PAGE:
Money doesn’t seem to buy happiness, after all. Socio-economist Dr. Randall Bell weighs in on the UN 2017 World Happiness Report.
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"Norway has risen to first place, while the US has fallen to 14th place from 13th place in 2015. The report cites six key factors that explain the rankings—GDP per capita, social support, healthy years of life expectancy, freedom to make decisions, generosity, and trust in institutions.
"Though poverty hinders happiness, wealth does not ensure happiness. Once basic needs are met in a nation, social factors—such as social support and trust—play an increasingly important role in its overall level of happiness. In addition to these factors, positive emotions and other subjective experiences of happiness also explain the rankings.
"Though per capita income and life expectancy have increased in the United States, its happiness index has decreased. “America’s crisis,” write the authors, “is, in short, a social crisis, not an economic crisis.” A lack of support, trust, perceived freedom, and generosity have eroded happiness in the United States.
"The implications for public policymakers may be apparent, but what about individuals? Must individual citizens simply wait for policymakers to act? While public policy solutions may improve national levels of happiness, individual citizens must take a different path. Of course, the easy reactions are to bemoan the national and global state of affairs—or complain or blame. But these reactions simply reinforce the sense of powerlessness that leads again to discontent.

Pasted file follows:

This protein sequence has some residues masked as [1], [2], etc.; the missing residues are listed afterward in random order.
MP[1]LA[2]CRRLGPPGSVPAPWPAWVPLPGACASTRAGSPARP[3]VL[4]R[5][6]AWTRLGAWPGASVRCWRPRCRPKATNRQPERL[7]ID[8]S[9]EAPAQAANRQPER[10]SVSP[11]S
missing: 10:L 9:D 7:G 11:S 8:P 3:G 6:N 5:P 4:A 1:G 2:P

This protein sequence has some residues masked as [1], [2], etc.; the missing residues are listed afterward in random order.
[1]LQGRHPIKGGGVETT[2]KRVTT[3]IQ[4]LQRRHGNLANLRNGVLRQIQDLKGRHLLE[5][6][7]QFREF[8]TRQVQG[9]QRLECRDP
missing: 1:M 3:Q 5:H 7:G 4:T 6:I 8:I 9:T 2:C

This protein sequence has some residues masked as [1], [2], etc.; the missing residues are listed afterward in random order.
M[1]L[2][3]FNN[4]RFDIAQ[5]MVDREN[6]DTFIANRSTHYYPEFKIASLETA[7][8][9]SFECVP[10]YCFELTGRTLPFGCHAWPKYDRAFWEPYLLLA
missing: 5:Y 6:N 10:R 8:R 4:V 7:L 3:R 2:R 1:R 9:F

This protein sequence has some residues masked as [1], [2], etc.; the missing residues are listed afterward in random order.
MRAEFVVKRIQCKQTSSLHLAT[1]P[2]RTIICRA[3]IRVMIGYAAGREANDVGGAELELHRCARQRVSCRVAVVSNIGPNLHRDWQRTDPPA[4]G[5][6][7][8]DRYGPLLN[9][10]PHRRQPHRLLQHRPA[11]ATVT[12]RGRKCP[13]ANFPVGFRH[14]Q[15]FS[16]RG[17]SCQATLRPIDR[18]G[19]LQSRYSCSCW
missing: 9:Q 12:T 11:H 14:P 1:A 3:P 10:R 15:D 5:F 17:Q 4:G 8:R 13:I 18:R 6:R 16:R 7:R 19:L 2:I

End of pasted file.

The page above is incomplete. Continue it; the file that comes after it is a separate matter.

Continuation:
"Individuals can improve their own level of satisfaction and happiness by becoming aware of, assessing, and changing their habits. Over one hundred years ago, the great philosopher and pioneer of psychology William James said, “The greatest discovery of my generation is that a human being can alter his life by altering his attitudes of mind.” This is as true today as it was in the late 19th century.
"Life is full of choices. And, when people are not making conscious choices, they are often making the unconscious decision to keep engaging in old habits. These programmed decisions can be brought into conscious awareness, assessed, and changed.
"The problem many people face when trying to change their habits is that they become overwhelmed and give up. Habits are often so deeply rooted into a person’s psychology that they become indistinguishable from personality. Stopping a habit then seems like a kind of death. Who will I be if I stop being who I am? Many respond through a fear-driven rationalization and over-complication."